NSLU2-Linux
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HowTo.RecoverFromCorruptBootDrive History

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June 24, 2009, at 11:11 PM by Sumit --
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The way I fixed the issue was to shut down the NSLU2 (using "shutdown -h now"), disconnecting the disk and connecting it to a Windows XP computer running VMWare? image of Debian Linux, running "fsck -fcyv /dev/sdb2" (where /dev/sdb2 was the device address for the new disk - you must umount the disk if it gets mounted automatically before you can run fsck). It took almost 30 minutes but the recovery completed and, upon reconnecting the disk to the NSLU2 and pressing the power button, I had a functioning NSLU2 within minutes.

to:

The way I fixed the issue was to shut down the NSLU2 (using "shutdown -h now"), disconnecting the disk and connecting it to a Windows XP computer running a VMware? image of Debian Linux, running "fsck -fcyv /dev/sdb2" (where /dev/sdb2 was the device address for the new disk - you must umount the disk if it gets mounted automatically before you can run fsck). It took almost 30 minutes but the recovery completed and, upon reconnecting the disk to the NSLU2 and pressing the power button, I had a functioning NSLU2 within minutes.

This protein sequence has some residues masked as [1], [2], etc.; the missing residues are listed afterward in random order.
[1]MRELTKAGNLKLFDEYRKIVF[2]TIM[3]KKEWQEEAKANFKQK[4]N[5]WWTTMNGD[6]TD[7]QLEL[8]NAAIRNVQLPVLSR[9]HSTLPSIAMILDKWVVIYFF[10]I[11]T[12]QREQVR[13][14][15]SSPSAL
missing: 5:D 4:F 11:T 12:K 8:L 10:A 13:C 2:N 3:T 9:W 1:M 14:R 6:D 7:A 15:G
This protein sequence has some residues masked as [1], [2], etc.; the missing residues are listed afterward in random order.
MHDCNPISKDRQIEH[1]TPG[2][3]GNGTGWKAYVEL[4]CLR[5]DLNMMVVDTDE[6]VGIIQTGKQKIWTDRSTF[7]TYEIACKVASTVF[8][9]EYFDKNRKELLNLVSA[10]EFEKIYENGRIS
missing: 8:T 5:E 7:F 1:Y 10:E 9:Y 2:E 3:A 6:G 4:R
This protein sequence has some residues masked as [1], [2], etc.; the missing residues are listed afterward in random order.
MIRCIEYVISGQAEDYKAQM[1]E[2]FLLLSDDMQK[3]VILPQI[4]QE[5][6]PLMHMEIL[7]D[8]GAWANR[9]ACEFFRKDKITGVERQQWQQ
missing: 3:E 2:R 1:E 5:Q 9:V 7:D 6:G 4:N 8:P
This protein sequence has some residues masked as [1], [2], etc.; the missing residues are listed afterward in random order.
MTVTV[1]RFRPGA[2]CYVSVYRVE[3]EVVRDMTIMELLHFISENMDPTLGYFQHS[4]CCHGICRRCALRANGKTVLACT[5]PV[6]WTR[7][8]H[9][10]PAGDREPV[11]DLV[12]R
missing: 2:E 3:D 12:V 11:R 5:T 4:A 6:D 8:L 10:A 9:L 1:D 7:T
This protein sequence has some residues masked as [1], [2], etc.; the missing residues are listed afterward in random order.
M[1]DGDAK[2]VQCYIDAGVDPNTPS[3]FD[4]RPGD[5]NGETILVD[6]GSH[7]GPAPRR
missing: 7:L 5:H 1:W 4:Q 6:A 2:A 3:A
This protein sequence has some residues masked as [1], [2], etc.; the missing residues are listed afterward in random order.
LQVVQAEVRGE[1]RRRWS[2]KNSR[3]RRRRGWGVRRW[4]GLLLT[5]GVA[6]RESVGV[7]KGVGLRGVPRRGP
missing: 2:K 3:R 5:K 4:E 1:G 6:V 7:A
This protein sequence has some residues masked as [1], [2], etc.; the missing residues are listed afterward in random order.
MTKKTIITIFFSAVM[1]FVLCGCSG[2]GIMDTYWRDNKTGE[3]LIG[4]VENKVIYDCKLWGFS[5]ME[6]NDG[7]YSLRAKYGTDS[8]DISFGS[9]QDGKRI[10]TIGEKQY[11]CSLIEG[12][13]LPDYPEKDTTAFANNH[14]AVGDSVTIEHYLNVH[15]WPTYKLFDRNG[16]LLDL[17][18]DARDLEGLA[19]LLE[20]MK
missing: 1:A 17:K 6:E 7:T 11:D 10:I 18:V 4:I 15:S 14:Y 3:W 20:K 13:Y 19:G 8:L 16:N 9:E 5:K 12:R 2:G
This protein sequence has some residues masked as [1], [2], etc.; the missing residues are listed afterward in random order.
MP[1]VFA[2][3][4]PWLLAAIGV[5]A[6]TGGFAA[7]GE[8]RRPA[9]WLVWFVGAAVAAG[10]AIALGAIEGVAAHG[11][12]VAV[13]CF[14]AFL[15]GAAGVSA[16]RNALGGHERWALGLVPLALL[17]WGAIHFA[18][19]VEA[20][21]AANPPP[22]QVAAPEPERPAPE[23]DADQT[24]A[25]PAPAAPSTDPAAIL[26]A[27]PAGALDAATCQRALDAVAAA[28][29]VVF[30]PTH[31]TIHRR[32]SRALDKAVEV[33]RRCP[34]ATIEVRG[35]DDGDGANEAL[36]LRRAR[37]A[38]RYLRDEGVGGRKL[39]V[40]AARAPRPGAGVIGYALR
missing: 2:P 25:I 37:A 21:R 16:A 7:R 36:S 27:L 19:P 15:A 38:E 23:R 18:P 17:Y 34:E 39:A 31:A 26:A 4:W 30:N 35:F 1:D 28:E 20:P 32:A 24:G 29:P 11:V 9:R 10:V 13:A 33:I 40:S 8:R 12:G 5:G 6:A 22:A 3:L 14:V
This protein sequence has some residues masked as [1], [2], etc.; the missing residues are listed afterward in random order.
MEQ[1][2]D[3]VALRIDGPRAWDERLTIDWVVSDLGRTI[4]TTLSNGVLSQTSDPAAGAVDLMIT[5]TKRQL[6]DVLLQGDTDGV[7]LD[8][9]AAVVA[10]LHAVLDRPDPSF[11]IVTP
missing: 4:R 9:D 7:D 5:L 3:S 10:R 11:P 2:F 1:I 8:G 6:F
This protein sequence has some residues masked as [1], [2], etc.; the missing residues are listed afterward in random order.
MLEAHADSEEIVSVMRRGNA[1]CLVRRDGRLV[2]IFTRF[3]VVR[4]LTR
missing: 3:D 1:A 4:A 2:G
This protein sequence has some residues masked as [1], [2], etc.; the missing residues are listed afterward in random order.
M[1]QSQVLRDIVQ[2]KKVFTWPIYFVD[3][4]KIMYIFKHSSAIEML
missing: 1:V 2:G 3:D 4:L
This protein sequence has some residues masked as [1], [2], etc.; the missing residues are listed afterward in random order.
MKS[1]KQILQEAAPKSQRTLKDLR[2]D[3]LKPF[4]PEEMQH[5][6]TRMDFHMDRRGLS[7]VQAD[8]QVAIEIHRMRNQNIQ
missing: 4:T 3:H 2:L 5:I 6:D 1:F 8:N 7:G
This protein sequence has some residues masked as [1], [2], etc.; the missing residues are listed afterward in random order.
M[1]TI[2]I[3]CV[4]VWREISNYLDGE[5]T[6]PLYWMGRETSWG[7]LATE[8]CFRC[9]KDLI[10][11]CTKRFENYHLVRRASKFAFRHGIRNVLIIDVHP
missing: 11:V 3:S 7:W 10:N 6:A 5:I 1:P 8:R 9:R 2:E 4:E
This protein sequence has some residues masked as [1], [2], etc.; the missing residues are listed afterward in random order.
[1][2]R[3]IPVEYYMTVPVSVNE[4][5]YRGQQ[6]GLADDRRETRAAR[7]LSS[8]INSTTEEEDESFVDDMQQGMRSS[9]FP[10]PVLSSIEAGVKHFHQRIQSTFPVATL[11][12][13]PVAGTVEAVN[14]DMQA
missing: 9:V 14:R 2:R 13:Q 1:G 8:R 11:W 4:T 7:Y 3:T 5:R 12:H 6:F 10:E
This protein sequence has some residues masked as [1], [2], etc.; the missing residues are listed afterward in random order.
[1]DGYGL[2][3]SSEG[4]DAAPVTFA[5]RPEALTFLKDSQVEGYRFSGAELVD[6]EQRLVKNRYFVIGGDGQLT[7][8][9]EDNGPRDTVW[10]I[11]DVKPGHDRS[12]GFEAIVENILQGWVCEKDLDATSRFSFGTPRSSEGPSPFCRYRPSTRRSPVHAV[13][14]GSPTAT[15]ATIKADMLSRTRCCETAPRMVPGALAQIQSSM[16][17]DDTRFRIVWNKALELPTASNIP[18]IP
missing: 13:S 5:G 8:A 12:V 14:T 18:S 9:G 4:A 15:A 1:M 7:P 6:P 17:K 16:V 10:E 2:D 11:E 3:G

June 24, 2009, at 11:07 PM by Sumit -- How To: Recover from a Corrupt Boot Drive
Added lines 1-12:

My NSLU2's root partition ("/") got corrupted due to a power failure. Symptoms were:

  • Ready/Status LED would keep alternating between Yellow and Green.
  • Any attempts to create a file would show the error that the filesystem was read-only.
  • Unmounting and remounting with read-write permissions did not have any effect.
  • When trying to view a file through vi, I got messages to the effect of "E303: Unable to open swap file for "filename", recovery impossible"

I tried first to run "shutdown -Fr now", but that did not help. This command is supposed to invoke fsck upon reboot.

The way I fixed the issue was to shut down the NSLU2 (using "shutdown -h now"), disconnecting the disk and connecting it to a Windows XP computer running VMWare? image of Debian Linux, running "fsck -fcyv /dev/sdb2" (where /dev/sdb2 was the device address for the new disk - you must umount the disk if it gets mounted automatically before you can run fsck). It took almost 30 minutes but the recovery completed and, upon reconnecting the disk to the NSLU2 and pressing the power button, I had a functioning NSLU2 within minutes.

Writing this here for my future reference as well as others. Please refer to manpage for fsck for each of the flags and use these instructions at your own risk.

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Originally by Sumit.
Page last modified on June 24, 2009, at 11:11 PM